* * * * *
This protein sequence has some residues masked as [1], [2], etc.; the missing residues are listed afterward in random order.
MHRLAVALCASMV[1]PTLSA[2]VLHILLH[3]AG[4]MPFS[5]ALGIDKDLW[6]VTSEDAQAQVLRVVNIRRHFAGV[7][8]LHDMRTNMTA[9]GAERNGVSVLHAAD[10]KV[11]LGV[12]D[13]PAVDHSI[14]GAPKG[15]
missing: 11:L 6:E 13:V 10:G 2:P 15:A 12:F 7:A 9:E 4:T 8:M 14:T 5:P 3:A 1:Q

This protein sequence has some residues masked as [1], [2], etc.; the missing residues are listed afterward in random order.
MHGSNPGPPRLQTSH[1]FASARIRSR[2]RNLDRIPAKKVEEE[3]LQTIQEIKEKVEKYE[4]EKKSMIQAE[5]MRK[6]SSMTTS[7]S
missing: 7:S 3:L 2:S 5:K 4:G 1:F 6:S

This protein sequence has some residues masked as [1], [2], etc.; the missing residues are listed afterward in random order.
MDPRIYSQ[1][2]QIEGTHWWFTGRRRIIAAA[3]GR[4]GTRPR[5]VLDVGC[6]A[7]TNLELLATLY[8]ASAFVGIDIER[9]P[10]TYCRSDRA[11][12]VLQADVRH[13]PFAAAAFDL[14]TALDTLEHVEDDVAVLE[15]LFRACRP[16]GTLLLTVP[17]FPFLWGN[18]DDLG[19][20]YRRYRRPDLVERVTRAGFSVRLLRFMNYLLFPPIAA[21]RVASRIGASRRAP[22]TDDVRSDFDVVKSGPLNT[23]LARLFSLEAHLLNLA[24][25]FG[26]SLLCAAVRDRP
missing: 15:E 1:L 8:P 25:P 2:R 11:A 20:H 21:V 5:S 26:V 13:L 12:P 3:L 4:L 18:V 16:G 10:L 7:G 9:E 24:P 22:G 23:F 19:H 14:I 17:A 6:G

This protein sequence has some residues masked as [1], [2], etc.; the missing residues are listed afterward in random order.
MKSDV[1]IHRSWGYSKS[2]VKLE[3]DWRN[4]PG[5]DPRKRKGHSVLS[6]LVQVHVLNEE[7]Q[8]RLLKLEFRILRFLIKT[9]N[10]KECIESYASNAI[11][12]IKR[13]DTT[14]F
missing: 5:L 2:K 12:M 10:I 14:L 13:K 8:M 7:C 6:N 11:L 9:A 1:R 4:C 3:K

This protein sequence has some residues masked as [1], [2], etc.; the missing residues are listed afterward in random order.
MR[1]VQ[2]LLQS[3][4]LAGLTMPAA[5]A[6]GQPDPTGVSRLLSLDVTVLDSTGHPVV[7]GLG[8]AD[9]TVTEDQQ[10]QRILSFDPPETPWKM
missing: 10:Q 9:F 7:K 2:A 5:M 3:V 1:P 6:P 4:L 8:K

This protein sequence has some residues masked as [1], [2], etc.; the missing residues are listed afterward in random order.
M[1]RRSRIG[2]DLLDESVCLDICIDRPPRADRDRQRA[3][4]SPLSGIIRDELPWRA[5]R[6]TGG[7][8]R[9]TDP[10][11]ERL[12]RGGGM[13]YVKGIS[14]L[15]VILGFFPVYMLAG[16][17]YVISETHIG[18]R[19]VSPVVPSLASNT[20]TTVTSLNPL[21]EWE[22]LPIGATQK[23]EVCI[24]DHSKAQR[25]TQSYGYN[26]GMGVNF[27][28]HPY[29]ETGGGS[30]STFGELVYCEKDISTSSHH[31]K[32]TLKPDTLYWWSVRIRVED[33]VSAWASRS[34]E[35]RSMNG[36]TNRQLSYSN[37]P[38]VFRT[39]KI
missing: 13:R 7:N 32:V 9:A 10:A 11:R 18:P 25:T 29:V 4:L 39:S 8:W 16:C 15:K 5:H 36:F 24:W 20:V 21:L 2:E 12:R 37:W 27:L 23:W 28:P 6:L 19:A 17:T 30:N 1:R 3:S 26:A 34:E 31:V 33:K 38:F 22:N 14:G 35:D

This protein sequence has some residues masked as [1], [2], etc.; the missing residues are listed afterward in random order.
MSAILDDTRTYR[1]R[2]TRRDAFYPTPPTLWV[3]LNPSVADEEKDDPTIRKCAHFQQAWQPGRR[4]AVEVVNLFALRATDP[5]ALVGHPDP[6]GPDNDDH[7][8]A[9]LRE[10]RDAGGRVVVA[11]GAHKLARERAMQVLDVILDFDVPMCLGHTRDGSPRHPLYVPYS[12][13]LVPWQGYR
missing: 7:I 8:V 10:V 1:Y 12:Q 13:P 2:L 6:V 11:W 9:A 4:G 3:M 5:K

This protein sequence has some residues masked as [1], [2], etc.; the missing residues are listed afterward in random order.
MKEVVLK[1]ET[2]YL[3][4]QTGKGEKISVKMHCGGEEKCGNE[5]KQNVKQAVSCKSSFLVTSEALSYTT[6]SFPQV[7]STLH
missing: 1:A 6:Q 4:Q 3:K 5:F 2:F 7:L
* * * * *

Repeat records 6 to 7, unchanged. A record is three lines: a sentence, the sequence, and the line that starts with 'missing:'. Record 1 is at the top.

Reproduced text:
This protein sequence has some residues masked as [1], [2], etc.; the missing residues are listed afterward in random order.
M[1]RRSRIG[2]DLLDESVCLDICIDRPPRADRDRQRA[3][4]SPLSGIIRDELPWRA[5]R[6]TGG[7][8]R[9]TDP[10][11]ERL[12]RGGGM[13]YVKGIS[14]L[15]VILGFFPVYMLAG[16][17]YVISETHIG[18]R[19]VSPVVPSLASNT[20]TTVTSLNPL[21]EWE[22]LPIGATQK[23]EVCI[24]DHSKAQR[25]TQSYGYN[26]GMGVNF[27][28]HPY[29]ETGGGS[30]STFGELVYCEKDISTSSHH[31]K[32]TLKPDTLYWWSVRIRVED[33]VSAWASRS[34]E[35]RSMNG[36]TNRQLSYSN[37]P[38]VFRT[39]KI
missing: 13:R 7:N 32:V 9:A 10:A 11:R 18:P 25:T 29:V 4:L 39:S 8:W 16:C 15:K 5:H 36:F 24:W 20:V 21:L 2:E 12:R 37:W 27:L 23:W 28:P 6:L 19:A 17:T 30:N 1:R 3:S 26:A 34:E 31:V 33:K 38:F 22:N 14:G 35:D

This protein sequence has some residues masked as [1], [2], etc.; the missing residues are listed afterward in random order.
MSAILDDTRTYR[1]R[2]TRRDAFYPTPPTLWV[3]LNPSVADEEKDDPTIRKCAHFQQAWQPGRR[4]AVEVVNLFALRATDP[5]ALVGHPDP[6]GPDNDDH[7][8]A[9]LRE[10]RDAGGRVVVA[11]GAHKLARERAMQVLDVILDFDVPMCLGHTRDGSPRHPLYVPYS[12][13]LVPWQGYR
missing: 7:I 8:V 10:V 1:Y 12:Q 13:P 2:L 6:V 11:W 9:A 4:G 3:M 5:K